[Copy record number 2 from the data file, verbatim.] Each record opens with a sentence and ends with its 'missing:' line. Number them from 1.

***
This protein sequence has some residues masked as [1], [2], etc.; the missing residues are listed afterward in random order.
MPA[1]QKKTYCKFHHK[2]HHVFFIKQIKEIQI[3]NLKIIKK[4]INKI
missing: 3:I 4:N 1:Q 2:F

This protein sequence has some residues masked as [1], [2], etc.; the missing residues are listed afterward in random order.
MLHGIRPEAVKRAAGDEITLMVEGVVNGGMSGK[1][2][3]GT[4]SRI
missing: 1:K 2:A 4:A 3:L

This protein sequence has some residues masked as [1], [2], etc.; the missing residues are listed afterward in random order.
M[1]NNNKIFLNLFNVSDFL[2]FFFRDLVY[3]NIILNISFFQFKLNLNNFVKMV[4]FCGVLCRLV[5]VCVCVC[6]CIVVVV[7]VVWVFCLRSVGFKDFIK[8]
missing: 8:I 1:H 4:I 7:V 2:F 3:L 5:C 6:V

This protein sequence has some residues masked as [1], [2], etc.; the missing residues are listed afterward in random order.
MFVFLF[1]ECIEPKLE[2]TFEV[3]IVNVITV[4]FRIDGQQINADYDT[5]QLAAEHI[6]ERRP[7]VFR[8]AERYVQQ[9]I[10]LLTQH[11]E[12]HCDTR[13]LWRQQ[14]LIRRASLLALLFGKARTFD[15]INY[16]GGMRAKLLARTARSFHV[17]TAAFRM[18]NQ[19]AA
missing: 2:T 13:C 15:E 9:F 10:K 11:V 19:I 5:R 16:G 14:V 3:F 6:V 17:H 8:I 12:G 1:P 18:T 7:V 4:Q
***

This protein sequence has some residues masked as [1], [2], etc.; the missing residues are listed afterward in random order.
MLHGIRPEAVKRAAGDEITLMVEGVVNGGMSGK[1][2][3]GT[4]SRI
missing: 1:K 2:A 4:A 3:L